Allan Dippie has been a regular contestant at the Bathurst 12-hour enduro race. Though not as famous as the Bathurst 1000, it's arguably a tougher race, being more than 50% longer in distance for the leading teams. Here is his take on last week's race.
This year was the fourth year we have competed at the annual Bathurst 12-hour and, as usual, the race was fast, furious and dramatic.
Mount Panorama is like no other racetrack in the world. From a driver's perspective it's a daunting place that demands respect. The speed the cars reach over undulations and blind brows, along with the narrow twists and steep gradients mean that even one little mistake can be costly.
There are no real run-off areas except at the end of Conrod Straight (where we reach speeds up to 275kmh), so any miscalculation means you are very likely to hit the concrete Armco, and hit it hard.
And that's without considering hazards posed by other cars: there were more than 50 starting the race this year, driven by some of the world's best touring car drivers. The sheer number and range of performance cars on the grid was always going to mean plenty of spectacular incidents.
This, combined with record temperatures, a mid-afternoon thunderstorm and a deluge late in the race, meant only 34 cars crossed the finish line. In all, 19 crashed or suffered mechanical failure, and there were a record 16 safety-car interventions.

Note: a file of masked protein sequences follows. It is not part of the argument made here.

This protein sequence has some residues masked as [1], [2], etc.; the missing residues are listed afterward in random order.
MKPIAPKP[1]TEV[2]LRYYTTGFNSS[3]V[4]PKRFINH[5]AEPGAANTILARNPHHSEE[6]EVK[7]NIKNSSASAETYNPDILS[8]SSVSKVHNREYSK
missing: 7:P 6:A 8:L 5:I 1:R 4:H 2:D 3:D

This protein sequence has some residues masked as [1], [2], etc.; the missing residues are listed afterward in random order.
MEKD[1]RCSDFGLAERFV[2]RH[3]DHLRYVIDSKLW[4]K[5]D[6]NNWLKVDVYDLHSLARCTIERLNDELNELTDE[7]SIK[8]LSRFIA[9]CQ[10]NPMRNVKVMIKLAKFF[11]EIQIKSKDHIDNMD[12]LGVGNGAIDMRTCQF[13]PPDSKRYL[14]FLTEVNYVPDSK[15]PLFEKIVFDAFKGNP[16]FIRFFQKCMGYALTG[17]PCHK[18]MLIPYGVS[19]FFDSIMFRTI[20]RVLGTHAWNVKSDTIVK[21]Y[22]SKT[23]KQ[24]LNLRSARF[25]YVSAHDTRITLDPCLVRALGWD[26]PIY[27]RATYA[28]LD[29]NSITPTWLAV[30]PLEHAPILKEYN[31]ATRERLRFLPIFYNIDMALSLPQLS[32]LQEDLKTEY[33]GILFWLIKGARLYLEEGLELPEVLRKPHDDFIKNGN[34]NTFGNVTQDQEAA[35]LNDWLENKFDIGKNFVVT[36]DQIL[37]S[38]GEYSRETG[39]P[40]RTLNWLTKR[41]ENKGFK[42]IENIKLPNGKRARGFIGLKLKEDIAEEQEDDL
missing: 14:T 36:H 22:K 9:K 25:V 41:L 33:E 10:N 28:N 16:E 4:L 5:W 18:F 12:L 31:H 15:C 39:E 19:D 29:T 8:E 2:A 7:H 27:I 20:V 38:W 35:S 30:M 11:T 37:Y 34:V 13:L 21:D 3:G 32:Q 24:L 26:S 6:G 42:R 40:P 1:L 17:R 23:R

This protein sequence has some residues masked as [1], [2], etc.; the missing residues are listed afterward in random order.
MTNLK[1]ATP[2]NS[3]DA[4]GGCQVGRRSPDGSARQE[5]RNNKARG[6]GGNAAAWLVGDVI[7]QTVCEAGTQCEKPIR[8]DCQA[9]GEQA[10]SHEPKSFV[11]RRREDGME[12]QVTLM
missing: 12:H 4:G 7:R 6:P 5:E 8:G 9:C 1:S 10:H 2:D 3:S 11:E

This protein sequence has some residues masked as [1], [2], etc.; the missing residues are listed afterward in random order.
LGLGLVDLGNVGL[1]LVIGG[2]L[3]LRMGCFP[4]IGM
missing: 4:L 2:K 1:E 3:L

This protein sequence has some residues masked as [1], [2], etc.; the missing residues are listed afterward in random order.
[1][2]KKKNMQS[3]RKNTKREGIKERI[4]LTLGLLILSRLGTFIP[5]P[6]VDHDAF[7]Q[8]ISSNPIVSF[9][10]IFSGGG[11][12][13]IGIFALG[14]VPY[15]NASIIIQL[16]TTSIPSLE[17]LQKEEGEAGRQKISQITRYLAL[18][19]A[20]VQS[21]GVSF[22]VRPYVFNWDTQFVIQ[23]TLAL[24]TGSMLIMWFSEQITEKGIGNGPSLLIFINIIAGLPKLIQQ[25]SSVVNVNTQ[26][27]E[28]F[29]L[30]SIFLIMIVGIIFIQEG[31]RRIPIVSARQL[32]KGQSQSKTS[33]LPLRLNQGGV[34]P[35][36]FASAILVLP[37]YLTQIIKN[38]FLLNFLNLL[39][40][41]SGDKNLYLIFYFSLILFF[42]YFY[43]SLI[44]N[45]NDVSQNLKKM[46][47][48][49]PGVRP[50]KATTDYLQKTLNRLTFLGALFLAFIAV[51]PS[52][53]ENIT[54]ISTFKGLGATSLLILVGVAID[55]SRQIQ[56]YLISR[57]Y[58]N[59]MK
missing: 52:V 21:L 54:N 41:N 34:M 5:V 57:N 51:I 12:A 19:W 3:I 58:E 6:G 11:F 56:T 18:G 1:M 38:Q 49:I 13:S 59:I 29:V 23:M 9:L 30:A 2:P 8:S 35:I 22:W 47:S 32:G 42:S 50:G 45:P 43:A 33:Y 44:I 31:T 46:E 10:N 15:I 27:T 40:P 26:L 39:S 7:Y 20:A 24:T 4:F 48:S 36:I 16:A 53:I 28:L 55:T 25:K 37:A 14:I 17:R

Teamed with co-drivers Scott O'Donnell and George McFarlane, we qualified our Porsche 997 GT3 Carrera cup car about mid-field, on 29th grid position and managed to work our way through the field to finish 14th and third in our class, thanks mainly to our pit team, which allowed us to execute a near perfect race strategy.
Using the safety car periods to conserve fuel, we were able to run the full 12 hours with just two driving stints of two hours each by each of our three drivers.
This combined with just one extra stop at the 10.5 hour mark to change from slick to full-wet tyres when the rain came down, meant a total of just seven pit stops during the race. That was a remarkable feat, and certainly something not achieved by many of the teams.
We have a very reliable car in the Mobile 1 997 Porsche and are never in doubt of its ability to finish the race. Even though we lost the clutch in the last hour this year, the full sequential box means we can still upshift with the accelerator flat down and without dipping the clutch. For downshifts we normally use the clutch, but can change gears without it.
When the chequered flag came out we had completed 244 laps, just over 1500km.
Bookmark/Search this post with: